Girolamo Alessandro Frescobaldi (September 1583, Ferrara, Italy – 1 March 1643, Rome, Italy) was an Italian musician and organist.
Frescobaldi studied under Luzzasco Luzzaschi, a noted composer of madrigals and an organist at the court of Duke Alfonso II d'Este. Contemporary accounts describe Frescobaldi as a child prodigy who was "brought through various principal cities of Italy"; he quickly gained prominence as a performer and patronage of important noblemen. He studied under Luzzasco Luzzaschi in Ferrara, but was influenced by many composers, including Ascanio Mayone, Giovanni Maria Trabaci, and Claudio Merulo. In his early twenties, Frescobaldi left his native Ferrara for Rome.
Girolamo Frescobaldi was appointed organist of St. Peter's Basilica, a focal point of power for the Cappella Giulia (a musical organization), from 21 July 1608 until 1628 and again from 1634 until his death.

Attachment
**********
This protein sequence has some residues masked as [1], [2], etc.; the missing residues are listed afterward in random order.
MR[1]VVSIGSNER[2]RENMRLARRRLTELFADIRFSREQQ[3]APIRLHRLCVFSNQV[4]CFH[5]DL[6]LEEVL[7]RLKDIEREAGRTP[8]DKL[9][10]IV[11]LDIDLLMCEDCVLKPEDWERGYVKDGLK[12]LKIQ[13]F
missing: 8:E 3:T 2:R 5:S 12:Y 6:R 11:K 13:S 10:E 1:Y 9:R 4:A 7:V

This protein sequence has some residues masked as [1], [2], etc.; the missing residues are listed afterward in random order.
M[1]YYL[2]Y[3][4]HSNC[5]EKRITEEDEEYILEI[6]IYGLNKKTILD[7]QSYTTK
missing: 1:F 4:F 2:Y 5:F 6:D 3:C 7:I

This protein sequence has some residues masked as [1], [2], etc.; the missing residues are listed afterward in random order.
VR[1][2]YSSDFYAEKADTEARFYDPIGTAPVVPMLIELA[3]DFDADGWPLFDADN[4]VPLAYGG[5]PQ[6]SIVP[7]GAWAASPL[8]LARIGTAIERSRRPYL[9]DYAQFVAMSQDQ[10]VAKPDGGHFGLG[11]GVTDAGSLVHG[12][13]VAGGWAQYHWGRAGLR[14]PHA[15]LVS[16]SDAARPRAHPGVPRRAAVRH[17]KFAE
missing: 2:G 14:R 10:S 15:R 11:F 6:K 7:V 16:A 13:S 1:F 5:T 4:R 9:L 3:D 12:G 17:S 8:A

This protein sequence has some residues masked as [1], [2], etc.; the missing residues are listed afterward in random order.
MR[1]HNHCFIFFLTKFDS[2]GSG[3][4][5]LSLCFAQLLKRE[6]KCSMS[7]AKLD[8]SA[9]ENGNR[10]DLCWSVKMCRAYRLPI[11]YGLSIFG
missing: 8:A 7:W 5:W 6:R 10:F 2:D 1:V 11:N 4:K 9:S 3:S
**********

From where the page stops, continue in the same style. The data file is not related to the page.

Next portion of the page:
He was one of the most important composers of keyboard music in the late Renaissance and early Baroque periods. His printed collections contain some of the most influential music of the 17th century. His work influenced Johann Jakob Froberger, Johann Sebastian Bach, Henry Purcell, and countless other major composers. Pieces from his celebrated collection of liturgical organ music, Fiori musicali (1635), were used as models of strict counterpoint as late as the 19th century.
Works for Winds
- Canzon 29 for 4 Trumpets and 4 Trombones (ed. Block) (1608/1970)
- Gaillard and Courante (arr. E. Smedvig) (1981)
- Preambulum and Canzona ( arr. Justin Gray) (1963)
- Preludium and Fugue ( arr. L.J. Brunelli)
- Quattro fiori d’Frescobaldi ( arr. John Boyd) (1996)
- Suite Ancienne (arr. M. Gardner) (1963)
- Toccata (arr. Curry)
- Girolamo Frescobaldi, Wikipedia Accessed 7 December 2020